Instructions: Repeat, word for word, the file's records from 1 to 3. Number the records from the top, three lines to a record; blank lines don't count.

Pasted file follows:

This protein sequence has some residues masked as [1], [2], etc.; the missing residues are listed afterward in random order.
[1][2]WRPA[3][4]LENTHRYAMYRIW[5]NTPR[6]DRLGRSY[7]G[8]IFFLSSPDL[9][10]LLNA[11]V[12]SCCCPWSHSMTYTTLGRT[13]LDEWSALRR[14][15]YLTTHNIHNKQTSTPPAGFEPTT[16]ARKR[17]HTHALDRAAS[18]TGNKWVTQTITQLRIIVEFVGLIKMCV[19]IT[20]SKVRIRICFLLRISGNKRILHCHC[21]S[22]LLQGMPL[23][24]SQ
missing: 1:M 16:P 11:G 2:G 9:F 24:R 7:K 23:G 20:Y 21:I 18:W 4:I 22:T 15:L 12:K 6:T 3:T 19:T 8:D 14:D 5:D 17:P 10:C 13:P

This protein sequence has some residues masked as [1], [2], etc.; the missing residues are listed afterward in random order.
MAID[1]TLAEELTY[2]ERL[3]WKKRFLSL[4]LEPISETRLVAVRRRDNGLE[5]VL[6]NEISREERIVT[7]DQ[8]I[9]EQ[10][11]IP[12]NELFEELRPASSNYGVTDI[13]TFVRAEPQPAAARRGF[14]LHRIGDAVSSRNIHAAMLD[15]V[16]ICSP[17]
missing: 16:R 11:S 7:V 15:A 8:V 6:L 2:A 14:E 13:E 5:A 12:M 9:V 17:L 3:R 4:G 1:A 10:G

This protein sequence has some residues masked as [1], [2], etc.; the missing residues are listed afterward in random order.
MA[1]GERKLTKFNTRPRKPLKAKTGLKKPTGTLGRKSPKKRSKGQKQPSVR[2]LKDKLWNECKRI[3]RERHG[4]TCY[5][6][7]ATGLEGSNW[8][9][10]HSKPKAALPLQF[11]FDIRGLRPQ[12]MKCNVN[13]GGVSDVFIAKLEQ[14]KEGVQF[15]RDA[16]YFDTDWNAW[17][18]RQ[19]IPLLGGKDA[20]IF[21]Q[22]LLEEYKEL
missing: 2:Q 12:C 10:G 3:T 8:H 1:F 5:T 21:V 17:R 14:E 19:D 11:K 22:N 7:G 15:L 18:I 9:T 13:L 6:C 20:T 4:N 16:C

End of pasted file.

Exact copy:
This protein sequence has some residues masked as [1], [2], etc.; the missing residues are listed afterward in random order.
[1][2]WRPA[3][4]LENTHRYAMYRIW[5]NTPR[6]DRLGRSY[7]G[8]IFFLSSPDL[9][10]LLNA[11]V[12]SCCCPWSHSMTYTTLGRT[13]LDEWSALRR[14][15]YLTTHNIHNKQTSTPPAGFEPTT[16]ARKR[17]HTHALDRAAS[18]TGNKWVTQTITQLRIIVEFVGLIKMCV[19]IT[20]SKVRIRICFLLRISGNKRILHCHC[21]S[22]LLQGMPL[23][24]SQ
missing: 1:M 16:P 11:G 2:G 9:F 24:R 7:K 23:G 20:Y 21:I 18:W 4:I 22:T 15:L 12:K 6:T 3:T 19:T 8:D 14:D 5:D 17:P 10:C 13:P

This protein sequence has some residues masked as [1], [2], etc.; the missing residues are listed afterward in random order.
MAID[1]TLAEELTY[2]ERL[3]WKKRFLSL[4]LEPISETRLVAVRRRDNGLE[5]VL[6]NEISREERIVT[7]DQ[8]I[9]EQ[10][11]IP[12]NELFEELRPASSNYGVTDI[13]TFVRAEPQPAAARRGF[14]LHRIGDAVSSRNIHAAMLD[15]V[16]ICSP[17]
missing: 16:R 11:S 7:V 15:A 8:V 6:L 2:A 14:E 13:E 5:A 12:M 9:V 17:L 3:R 4:G 1:A 10:G

This protein sequence has some residues masked as [1], [2], etc.; the missing residues are listed afterward in random order.
MA[1]GERKLTKFNTRPRKPLKAKTGLKKPTGTLGRKSPKKRSKGQKQPSVR[2]LKDKLWNECKRI[3]RERHG[4]TCY[5][6][7]ATGLEGSNW[8][9][10]HSKPKAALPLQF[11]FDIRGLRPQ[12]MKCNVN[13]GGVSDVFIAKLEQ[14]KEGVQF[15]RDA[16]YFDTDWNAW[17][18]RQ[19]IPLLGGKDA[20]IF[21]Q[22]LLEEYKEL
missing: 2:Q 12:C 10:G 3:T 8:H 1:F 5:T 21:V 17:R 14:E 19:D 11:K 22:N 7:G 15:L 18:I 9:T 13:L 6:C 20:T 4:N 16:C